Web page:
1 Corinthians 12:4-7(HCSB)4 Now there are different gifts, but the same Spirit. 5 There are different ministries, but the same Lord. 6 And there are different activities, but the same God activates each gift in each person. 7 A demonstration of the Spirit is given to each person to produce what is beneficial:
1 Corinthians 12:11(HCSB), 11 But one and the same Spirit is active in all these, distributing to each person as He wills. Twice he states that each one has a gift. Each Christian has a gift.
Besides Ephesians 4, the other text is 1 Peter 4:10-11(HCSB), which groups all of the gifts under the general headings of serving gifts and speaking gifts: 10 Based on the gift each one has received, use it to serve others, as good managers of the varied grace of God. 11 If anyone speaks, it should be as one who speaks God’s words; if anyone serves, it should be from the strength God provides, so that God may be glorified through Jesus Christ in everything. To Him belong the glory and the power forever and ever. Amen. Note, again, each one.
So if you have received God’s gracious gift of salvation, you have also received His gracious spiritual gift to use for His glory. It is for His glory and His glory alone that we receive any gift.
UNDERSTAND THIS: CHRIST DISTRIBUTES THESE GIFTS ACCORDING TO HIS SOVEREIGN PURPOSE.
Paul emphasizes this each time he speaks about spiritual gifts.
Romans 12:4-8(HCSB)4 Now as we have many parts in one body, and all the parts do not have the same function, 5 in the same way we who are many are one body in Christ and individually members of one another. 6 According to the grace given to us, we have different gifts: If prophecy, use it according to the standard of one’s faith; 7 if service, in service; if teaching, in teaching; 8 if exhorting, in exhortation; giving, with generosity; leading, with diligence; showing mercy, with cheerfulness. Here he mentioned that God has given each these gifts and they differ according to the grace that God has given to us. In 1 Corinthians 12:11, he attributes the distribution of the various gifts to the sovereignty of the Spirit. Here (Ephesians 4:7), it is, “according to the measure of Christ’s gift.”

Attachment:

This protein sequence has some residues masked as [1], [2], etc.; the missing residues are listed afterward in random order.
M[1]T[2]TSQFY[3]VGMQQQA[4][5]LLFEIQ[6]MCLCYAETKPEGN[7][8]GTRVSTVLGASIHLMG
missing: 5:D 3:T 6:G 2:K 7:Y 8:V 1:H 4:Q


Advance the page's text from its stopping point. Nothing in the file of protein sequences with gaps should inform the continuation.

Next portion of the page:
We cannot be jealous when someone has a gift we do not have. We have to bow before His sovereignty and accept how He has gifted us.
SINCE CHRIST GAVE THESE GIFTS, WE MUST USE THEM AS HE DIRECTS.
He is the sovereign Lord who distributes gifts according to His purpose. Thus we are accountable to Him to use the gifts that He has given as He directs.
Some are given leadership gifts to equip the rest of the saints for ministry. But every Christian is “in the ministry” in the sense that every Christian has a spiritual gift and will give an account to God for how he used it. Also, there is no place for grumbling when you serve the Lord. The very fact that you, a former rebel, are serving the Lord Jesus Christ, is pure grace! Think of where you could be, without hope and without God in this world, living for vain pleasures and headed toward eternal punishment. When you’re tempted to quit serving the Lord because someone hurt your feelings or didn’t appreciate you as much as he should have, stop and think about the undeserved privilege of serving Him! But, serving Christ, especially if we should be persecuted as Paul was, only makes sense if Christ is who He claimed to be.
“Apostle,” the Greek noun apostolos, comes from the verb apostello, “to send away to achieve an objective.” The noun means “delegate, envoy, messenger.”
Are there apostles today? Some deny that there are. Others see a present-day apostolic role. As far as we are concerned the original apostles are no more but the office of apostle is usually found in people who plant churches.
If apostles seem a bit obscure to twenty-first century minds, so do prophets. “Prophet” is the Greek noun prophetes is used of “a person inspired to proclaim or reveal divine will or purpose. Every time a person preaches he is doing the work of a prophet, proclaiming the Word of God.
“Evangelist,” the Greek noun euangelistes, comes from the noun euangelizo, “bring good news, announce good news.” The noun means “proclaimer of the gospel, evangelist.” Local congregations today need men and women as gifted evangelists who bring the gospel to people so their hearts can be changed and have faith in Christ. Local church evangelists are also important because they can instruct other church members how to effectively share their faith.